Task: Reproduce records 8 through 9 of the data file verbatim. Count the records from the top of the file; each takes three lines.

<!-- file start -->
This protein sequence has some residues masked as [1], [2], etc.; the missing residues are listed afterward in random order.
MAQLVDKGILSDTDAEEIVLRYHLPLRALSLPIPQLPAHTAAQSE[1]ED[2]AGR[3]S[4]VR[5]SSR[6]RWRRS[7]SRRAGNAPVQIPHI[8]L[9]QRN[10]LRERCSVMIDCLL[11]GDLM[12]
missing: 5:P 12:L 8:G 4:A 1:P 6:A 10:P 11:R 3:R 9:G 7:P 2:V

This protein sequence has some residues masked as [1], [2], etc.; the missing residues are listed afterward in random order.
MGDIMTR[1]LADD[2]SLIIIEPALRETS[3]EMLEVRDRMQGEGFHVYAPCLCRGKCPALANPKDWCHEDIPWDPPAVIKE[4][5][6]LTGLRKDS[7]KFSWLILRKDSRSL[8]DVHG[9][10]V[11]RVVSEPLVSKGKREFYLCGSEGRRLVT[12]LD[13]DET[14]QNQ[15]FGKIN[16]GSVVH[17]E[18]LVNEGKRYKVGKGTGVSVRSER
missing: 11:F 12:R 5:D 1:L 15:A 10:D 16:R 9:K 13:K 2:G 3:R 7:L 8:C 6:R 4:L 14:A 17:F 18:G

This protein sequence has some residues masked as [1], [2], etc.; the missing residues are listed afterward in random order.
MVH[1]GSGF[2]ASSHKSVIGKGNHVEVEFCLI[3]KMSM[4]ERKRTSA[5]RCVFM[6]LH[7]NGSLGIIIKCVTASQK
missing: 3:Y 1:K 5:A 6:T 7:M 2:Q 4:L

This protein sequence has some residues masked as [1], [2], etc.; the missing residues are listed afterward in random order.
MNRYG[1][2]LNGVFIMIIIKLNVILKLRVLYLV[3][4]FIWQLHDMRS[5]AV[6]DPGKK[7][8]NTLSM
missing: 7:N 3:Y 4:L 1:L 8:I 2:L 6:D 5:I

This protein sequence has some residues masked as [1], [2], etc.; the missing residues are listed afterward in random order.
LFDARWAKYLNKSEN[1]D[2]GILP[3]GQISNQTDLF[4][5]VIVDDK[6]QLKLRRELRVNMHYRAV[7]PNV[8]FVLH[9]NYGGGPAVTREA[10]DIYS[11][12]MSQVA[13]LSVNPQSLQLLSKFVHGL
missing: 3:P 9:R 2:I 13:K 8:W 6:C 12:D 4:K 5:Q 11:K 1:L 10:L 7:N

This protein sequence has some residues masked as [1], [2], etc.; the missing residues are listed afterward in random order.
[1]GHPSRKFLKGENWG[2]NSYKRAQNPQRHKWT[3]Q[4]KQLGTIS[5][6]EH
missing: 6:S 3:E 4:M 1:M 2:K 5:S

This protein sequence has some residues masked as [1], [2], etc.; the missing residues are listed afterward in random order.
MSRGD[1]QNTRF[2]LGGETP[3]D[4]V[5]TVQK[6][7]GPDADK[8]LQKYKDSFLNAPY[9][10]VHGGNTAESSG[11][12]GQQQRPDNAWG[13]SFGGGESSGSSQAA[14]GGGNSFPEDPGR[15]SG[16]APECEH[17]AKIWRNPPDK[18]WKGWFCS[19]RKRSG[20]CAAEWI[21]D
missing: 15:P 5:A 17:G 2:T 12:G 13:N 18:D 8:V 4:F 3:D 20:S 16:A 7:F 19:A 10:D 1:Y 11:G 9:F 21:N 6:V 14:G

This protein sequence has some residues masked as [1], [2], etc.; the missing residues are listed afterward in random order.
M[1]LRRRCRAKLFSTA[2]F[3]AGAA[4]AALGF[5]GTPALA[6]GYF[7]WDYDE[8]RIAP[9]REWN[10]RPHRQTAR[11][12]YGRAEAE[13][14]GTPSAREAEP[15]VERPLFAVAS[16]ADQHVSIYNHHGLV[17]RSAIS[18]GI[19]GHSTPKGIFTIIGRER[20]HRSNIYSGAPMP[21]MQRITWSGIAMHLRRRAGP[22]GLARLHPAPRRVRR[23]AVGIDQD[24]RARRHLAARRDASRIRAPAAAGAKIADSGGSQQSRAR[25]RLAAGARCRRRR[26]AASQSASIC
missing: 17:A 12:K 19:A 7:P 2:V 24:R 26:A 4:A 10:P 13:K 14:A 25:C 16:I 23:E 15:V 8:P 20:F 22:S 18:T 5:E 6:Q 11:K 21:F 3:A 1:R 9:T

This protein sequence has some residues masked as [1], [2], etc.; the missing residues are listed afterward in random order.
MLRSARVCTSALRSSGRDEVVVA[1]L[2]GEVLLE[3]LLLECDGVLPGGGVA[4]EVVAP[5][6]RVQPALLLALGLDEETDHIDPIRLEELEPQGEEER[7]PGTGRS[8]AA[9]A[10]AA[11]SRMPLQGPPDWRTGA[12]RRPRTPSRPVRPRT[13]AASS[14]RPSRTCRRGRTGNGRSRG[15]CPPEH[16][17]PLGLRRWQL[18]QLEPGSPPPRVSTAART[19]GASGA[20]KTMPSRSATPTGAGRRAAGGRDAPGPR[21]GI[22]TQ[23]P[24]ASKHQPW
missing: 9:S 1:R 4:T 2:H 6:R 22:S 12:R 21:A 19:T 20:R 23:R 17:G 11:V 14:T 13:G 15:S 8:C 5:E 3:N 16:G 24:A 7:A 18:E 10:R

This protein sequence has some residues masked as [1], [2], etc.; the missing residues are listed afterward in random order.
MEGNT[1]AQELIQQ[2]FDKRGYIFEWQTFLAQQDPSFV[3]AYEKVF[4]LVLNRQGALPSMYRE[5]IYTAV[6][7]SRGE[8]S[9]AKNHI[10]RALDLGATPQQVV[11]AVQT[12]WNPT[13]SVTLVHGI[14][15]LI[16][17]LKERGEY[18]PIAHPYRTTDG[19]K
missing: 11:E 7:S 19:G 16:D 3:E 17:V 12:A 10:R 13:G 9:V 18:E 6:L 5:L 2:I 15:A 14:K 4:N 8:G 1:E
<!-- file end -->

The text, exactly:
This protein sequence has some residues masked as [1], [2], etc.; the missing residues are listed afterward in random order.
M[1]LRRRCRAKLFSTA[2]F[3]AGAA[4]AALGF[5]GTPALA[6]GYF[7]WDYDE[8]RIAP[9]REWN[10]RPHRQTAR[11][12]YGRAEAE[13][14]GTPSAREAEP[15]VERPLFAVAS[16]ADQHVSIYNHHGLV[17]RSAIS[18]GI[19]GHSTPKGIFTIIGRER[20]HRSNIYSGAPMP[21]MQRITWSGIAMHLRRRAGP[22]GLARLHPAPRRVRR[23]AVGIDQD[24]RARRHLAARRDASRIRAPAAAGAKIADSGGSQQSRAR[25]RLAAGARCRRRR[26]AASQSASIC
missing: 17:A 12:K 19:A 7:P 2:V 24:R 26:A 4:A 10:P 13:K 14:A 25:C 16:I 23:E 15:V 8:P 20:F 22:S 18:T 5:E 6:Q 11:K 21:F 3:A 1:R 9:T

This protein sequence has some residues masked as [1], [2], etc.; the missing residues are listed afterward in random order.
MLRSARVCTSALRSSGRDEVVVA[1]L[2]GEVLLE[3]LLLECDGVLPGGGVA[4]EVVAP[5][6]RVQPALLLALGLDEETDHIDPIRLEELEPQGEEER[7]PGTGRS[8]AA[9]A[10]AA[11]SRMPLQGPPDWRTGA[12]RRPRTPSRPVRPRT[13]AASS[14]RPSRTCRRGRTGNGRSRG[15]CPPEH[16][17]PLGLRRWQL[18]QLEPGSPPPRVSTAART[19]GASGA[20]KTMPSRSATPTGAGRRAAGGRDAPGPR[21]GI[22]TQ[23]P[24]ASKHQPW
missing: 9:S 1:R 4:T 2:H 6:R 22:S 12:R 21:A 19:T 20:R 23:R 17:G 11:V 14:T 13:G 15:S 8:C 5:E 3:N 16:G 24:A 7:A 18:E 10:R